Rise and Shine: Aug. 5, 2020

Good morning. It’s Wednesday, for those of you keeping track of such things. For those who are on vacation or otherwise unencumbered by the passage of time…I envy you.

Last night at sundown marked the start of Tu B’Av, which is a minor Jewish holiday that, in modern-day Israel, is celebrated as a holiday of love – kinda like Valentine’s Day.

It is believed to be an auspicious day for weddings, commitment ceremonies, the renewal of vows, or proposing marriage. It’s also just a nice day for romance, if you’re in need of an excuse to get amorous.

In the old days, Tu B’Av marked the start of the grape harvest, which ended around Yom Kippur, the holiest day of the Jewish year. It seems like one could make a stretch of a connection between grapes and grape products (namely wine) and love…and then subsequently, atonement.

But I digress.

Anyway, it’s worth noting even though it’s a minor holiday, because couldn’t we all use a little more love in our lives these days? Why not do something nice for someone today, and chalk it up to an observance of Tu B’Av? Hurry up, you only have until sundown tonight to get your declarations of love – platonic or otherwise – in under the wire.

On this day in 1861, then-President Abraham Lincoln signed into law the first personal income tax (3 percent of incomes over $800). This is particularly germane these days in New York as elected officials debate whether to increase taxes on the rich to help close the multibillion-dollar revenue gap created by the pandemic.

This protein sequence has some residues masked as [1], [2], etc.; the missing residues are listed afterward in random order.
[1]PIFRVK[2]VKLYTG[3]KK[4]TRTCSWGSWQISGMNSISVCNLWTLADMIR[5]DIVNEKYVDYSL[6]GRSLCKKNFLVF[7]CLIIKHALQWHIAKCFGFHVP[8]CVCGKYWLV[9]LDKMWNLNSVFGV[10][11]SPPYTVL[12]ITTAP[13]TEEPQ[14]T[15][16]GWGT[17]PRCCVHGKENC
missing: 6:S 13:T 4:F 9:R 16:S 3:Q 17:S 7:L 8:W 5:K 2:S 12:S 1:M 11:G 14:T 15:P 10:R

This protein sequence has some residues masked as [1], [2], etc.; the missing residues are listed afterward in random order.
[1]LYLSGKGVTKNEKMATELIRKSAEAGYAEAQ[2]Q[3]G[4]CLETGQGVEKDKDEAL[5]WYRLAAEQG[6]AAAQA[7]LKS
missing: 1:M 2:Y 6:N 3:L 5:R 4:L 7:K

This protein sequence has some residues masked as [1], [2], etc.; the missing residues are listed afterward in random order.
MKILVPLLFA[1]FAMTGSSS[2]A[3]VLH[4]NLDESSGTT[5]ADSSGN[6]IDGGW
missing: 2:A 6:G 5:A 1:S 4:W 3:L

Shorthand: Progressives (like Rep. Alexandria Ocasio-Cortez et al) say the rich can afford to pay more and therefore should, while Gov. Andrew Cuomo, who has never been a big fan of the so-called “millionaire’s tax,” has expressed concern that all the wealthy people who left the state during the pandemic will be further disincentivized from returning home if their tax bills go up.

Also on this day in 1962, Marilyn Monroe, then just 36 years old, was found dead in her home in Los Angeles, and after a brief investigation, was determined to have taken her own life (though there are those who still don’t believe that conclusion).

On this day – just last year – the poet and author Toni Morrison, whose work focused on the Black experience in America – particularly the challenges faced by Black women – died at the age of 88.

Today is National Underwear Day. I’m not sure how to celebrate that…by wearing underwear? By NOT wearing underwear, so I can then better appreciate the benefits of undergarments when I return to them? I’ll leave that for you to decide. (For the record, I’m going to wear underwear, OK? So, if you see me, don’t even ask because the answer is “yes.” Nothing to see here. Move along).

Interesting to note, though, that underwear is a great equalizer, as a cursory internet search reveals that some version of it exists in almost every culture on the planet.